Ambassador Elizabeth Millard
Acting U.S. Representative to the Economic and Social Council
New York, New York
March 18, 2021
Well, Gunter, thank you so very much, and it’s really a great pleasure to be here. And let me thank, at the outset, the German delegation and also the delegation of Chile and, of course, Women for Women International for organizing this event today, which we’re really proud to co-sponsor and co-host.
As Niels already spoke about, we’ve seen an unprecedented rise in the number of cases of discrimination and marginalization, as well as spikes in the rates of sexual- and gender-based violence and intimate partner violence over the last year. And, of course, this problem has only been exacerbated as women around the world were forced into lockdown with abusive partners.
My country cares deeply about gender equality and the empowerment of women and girls around the world.
We were so thrilled to have our Vice President deliver our national statement the other day in CSW, and I would like to just quote her when she spoke about equality. She said “the status of democracy also depends fundamentally on the empowerment of women.” And the other thing that I would like to quote this morning, “the status of democracies is the status of women.” And in this context, I would like to flag the importance also of intersectionality and diversity. And we have a really great group of public delegates at our CSW delegation this year who have real diversity in background, experience, expertise, and life experience demonstrating this.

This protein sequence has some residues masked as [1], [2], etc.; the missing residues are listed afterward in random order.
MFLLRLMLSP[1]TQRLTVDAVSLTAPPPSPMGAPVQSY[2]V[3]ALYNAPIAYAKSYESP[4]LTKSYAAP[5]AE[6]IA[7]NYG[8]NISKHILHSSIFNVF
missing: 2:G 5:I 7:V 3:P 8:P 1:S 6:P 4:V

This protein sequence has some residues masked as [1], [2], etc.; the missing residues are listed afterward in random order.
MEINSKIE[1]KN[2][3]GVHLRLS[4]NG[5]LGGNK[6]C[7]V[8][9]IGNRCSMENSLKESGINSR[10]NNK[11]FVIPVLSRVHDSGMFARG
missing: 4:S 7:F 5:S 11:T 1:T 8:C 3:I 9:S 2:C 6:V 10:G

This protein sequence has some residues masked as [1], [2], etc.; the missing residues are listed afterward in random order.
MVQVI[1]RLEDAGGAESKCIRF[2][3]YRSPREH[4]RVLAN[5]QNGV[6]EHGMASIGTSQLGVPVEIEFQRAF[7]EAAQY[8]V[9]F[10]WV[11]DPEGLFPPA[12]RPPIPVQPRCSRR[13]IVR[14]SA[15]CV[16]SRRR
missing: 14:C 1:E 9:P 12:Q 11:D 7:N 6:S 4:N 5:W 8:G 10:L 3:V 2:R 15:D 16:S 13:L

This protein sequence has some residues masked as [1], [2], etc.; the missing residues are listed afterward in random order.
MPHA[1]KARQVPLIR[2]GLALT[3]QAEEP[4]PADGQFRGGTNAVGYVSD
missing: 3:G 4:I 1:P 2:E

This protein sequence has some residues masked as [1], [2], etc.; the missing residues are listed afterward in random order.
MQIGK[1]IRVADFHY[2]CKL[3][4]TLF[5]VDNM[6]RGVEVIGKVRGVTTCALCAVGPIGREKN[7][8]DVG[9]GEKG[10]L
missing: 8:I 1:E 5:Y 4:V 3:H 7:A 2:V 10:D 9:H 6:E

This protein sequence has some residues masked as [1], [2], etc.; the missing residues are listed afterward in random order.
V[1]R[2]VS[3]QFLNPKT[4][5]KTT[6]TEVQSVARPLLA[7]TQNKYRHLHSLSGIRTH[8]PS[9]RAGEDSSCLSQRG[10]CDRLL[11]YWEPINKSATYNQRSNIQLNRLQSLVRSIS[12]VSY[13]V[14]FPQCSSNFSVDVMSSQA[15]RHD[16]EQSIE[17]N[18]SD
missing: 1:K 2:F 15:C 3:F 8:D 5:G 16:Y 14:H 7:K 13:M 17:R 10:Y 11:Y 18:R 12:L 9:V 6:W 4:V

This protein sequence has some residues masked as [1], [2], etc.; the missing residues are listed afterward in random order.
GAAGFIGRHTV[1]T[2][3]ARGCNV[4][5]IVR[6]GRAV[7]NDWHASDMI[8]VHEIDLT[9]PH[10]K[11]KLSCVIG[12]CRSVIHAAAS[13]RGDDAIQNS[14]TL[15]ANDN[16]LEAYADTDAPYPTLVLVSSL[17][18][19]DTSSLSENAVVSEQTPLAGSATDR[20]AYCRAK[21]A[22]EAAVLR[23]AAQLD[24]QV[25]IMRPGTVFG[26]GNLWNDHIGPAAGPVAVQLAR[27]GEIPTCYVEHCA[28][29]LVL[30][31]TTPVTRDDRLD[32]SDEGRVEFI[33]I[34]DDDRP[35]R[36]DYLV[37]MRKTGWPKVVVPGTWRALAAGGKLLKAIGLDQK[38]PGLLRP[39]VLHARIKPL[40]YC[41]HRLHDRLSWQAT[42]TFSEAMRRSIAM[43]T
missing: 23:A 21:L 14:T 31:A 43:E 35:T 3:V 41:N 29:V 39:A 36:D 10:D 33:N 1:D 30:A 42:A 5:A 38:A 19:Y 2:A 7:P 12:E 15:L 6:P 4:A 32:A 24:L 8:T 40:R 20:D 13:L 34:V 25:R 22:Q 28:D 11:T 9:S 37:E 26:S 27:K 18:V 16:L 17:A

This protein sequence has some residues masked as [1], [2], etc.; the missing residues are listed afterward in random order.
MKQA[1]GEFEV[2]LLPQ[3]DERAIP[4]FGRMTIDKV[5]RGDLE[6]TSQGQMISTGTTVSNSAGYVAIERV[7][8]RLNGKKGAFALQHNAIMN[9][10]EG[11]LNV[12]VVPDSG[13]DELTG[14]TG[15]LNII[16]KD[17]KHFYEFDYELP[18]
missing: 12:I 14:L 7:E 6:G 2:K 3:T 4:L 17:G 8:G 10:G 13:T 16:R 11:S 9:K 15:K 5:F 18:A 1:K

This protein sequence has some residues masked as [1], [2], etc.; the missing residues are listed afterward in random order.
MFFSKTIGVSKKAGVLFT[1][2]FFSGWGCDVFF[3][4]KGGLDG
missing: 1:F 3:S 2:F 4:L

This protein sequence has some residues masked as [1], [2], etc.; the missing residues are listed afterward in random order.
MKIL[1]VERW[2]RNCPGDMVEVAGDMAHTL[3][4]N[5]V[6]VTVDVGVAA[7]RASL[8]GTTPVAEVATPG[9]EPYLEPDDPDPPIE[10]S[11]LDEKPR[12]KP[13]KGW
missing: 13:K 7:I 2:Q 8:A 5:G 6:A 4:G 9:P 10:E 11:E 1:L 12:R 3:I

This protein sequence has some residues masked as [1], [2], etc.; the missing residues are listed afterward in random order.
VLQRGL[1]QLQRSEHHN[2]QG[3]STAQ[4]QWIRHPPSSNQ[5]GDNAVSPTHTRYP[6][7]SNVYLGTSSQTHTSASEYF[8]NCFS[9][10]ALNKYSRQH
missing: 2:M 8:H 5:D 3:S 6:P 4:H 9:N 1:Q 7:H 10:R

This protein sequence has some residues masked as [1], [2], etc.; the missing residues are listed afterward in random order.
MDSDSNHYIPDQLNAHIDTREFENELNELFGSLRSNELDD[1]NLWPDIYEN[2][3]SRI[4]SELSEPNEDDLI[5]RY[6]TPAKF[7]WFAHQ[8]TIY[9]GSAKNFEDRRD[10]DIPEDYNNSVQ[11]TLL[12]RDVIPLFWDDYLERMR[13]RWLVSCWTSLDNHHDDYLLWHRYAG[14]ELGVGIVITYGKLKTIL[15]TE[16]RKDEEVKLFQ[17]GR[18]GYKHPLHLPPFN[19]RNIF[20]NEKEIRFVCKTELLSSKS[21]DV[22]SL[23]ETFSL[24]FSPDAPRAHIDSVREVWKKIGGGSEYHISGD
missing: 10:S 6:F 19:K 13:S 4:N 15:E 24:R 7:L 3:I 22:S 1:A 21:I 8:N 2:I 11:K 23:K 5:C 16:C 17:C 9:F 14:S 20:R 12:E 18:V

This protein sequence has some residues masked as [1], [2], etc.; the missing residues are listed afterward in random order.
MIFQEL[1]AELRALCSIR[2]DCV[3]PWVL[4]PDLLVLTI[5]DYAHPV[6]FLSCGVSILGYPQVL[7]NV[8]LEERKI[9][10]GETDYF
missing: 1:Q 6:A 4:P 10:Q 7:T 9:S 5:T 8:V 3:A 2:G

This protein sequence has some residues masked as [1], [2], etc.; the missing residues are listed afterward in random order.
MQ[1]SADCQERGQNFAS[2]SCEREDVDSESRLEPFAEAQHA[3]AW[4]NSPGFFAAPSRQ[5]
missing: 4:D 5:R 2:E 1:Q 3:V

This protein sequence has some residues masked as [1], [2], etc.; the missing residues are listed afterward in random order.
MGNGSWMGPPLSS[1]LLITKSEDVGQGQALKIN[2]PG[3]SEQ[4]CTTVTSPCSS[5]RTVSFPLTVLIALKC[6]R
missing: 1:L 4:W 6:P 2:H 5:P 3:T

We strongly support the Women, Peace, and Security agenda. But despite its unanimous adoption 20 years ago, we still see that agenda challenged, including in the ongoing CSW discussions. We all need to do more to protect women, including women human rights defenders, women leaders, from violence and being silenced.
We believe that the Women, Peace, and Security agenda needs to go beyond mere rhetoric and translate into concrete action. Women should be part of mediation and negotiation teams. They should also serve in roles behind the scenes that are just as powerful – such as technical experts, or civil society leaders. With so many ways for women to lend their voice to – and lead – in peacebuilding, there is no excuse for their perspectives to be absent.
Intersectionality is also critical in advancing gender equality and the empowerment of women. Women belonging to multiple minority groups are at an even higher risk of sexual- and gender-based violence. They’re also more likely to experience threats and harassment just for participating in public life, and are often excluded from leadership roles.
We’ve seen, for example, that women and girls with disabilities are vastly excluded from decision-making at all levels – which is often exacerbated in conflict settings and especially during this pandemic.
We must work together as an international community to address sexual- and gender-based violence, and empower women around the world to take on leadership roles at all levels.
We have a really diverse panel today, and with deep expertise, and I very much look forward to the discussion.